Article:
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Apple to refund unauthorized in-app purchasesIt's welcome news for parents with app-happy kids. Apple agrees to comply with a Federal Trade Commission order requiring the tech company to issue at least $32.5 million in reimbursements for in-app purchases made by kids without parental consent.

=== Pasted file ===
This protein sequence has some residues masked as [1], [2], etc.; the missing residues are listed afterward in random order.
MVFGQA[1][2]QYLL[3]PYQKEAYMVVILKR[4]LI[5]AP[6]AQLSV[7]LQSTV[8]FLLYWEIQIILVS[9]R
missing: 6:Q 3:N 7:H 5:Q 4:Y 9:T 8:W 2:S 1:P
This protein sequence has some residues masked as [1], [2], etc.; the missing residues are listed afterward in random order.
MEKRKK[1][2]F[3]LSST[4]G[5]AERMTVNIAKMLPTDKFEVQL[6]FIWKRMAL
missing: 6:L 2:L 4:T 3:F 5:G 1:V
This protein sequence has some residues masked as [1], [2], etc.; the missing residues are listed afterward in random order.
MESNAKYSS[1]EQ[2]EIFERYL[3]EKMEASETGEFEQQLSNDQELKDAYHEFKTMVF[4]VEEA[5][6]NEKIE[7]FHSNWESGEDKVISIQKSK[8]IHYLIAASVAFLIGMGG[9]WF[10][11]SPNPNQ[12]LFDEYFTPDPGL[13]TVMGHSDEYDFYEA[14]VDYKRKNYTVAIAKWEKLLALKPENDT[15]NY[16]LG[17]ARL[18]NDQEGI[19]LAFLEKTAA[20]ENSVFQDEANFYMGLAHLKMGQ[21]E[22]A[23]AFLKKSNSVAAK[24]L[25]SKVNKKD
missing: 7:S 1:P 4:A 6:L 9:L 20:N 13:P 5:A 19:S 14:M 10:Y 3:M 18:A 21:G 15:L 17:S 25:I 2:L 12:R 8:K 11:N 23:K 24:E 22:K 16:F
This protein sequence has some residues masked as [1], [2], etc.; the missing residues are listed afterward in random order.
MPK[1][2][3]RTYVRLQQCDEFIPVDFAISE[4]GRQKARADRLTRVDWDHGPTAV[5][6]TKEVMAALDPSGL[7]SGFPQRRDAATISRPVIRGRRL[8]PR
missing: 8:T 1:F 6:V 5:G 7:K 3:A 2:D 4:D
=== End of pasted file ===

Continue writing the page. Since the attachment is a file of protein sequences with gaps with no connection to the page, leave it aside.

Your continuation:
-If you have a smartphone or tablet, then you've encountered what's called an in-app purchase. -Everyone expects an app to be free. And so, developers are left trying to make money within the apps themselves by selling things like, you know, leveling up with any game, extra coins, extra power. -While many kids' games in the Apple app store are free, parents can end up paying a lot more for in-app purchases, especially when kids buy things without their consent. Now, in a settlement with the Federal Trade Commission, Apple has agreed to provide full refunds to parents whose kids made unauthorized purchases. Apple will pay out at least $32.5 million. According to the FTC, Apple has received tens of thousands of complaints, including one from a parent whose daughter spent $2,600 in the app, Tap Pet Hotel. In a statement, Apple said protecting children has been an app store priority. And that, quote, "today's agreement with the FTC extends our existing refund program for in-app purchases, which may have been made without a parent's permission." In a memo to employees leaked online, Apple CEO, Tim Cook, explained that Apple has already sent e-mails to 28 million app store customers, and plans to reimburse the 37,000 claims received. He said, quote, "The consent decree the FTC proposed does not require us to do anything we weren't already going to do. So, we decided to accept it rather than take on a long and distracting legal fight." Aside from talking to your kids, parents can take steps to prevent in-app purchases. -If you check your settings, you make sure you turn off in-app purchases or that you have to authorize them. Or you can just make sure that you never ever tell your kids your password. -Apple must also change its billing practices to make sure it gets expressed informed consent before billing a customer for in-app charges. In San Francisco, I'm Sumi Das, CNET for CBS News.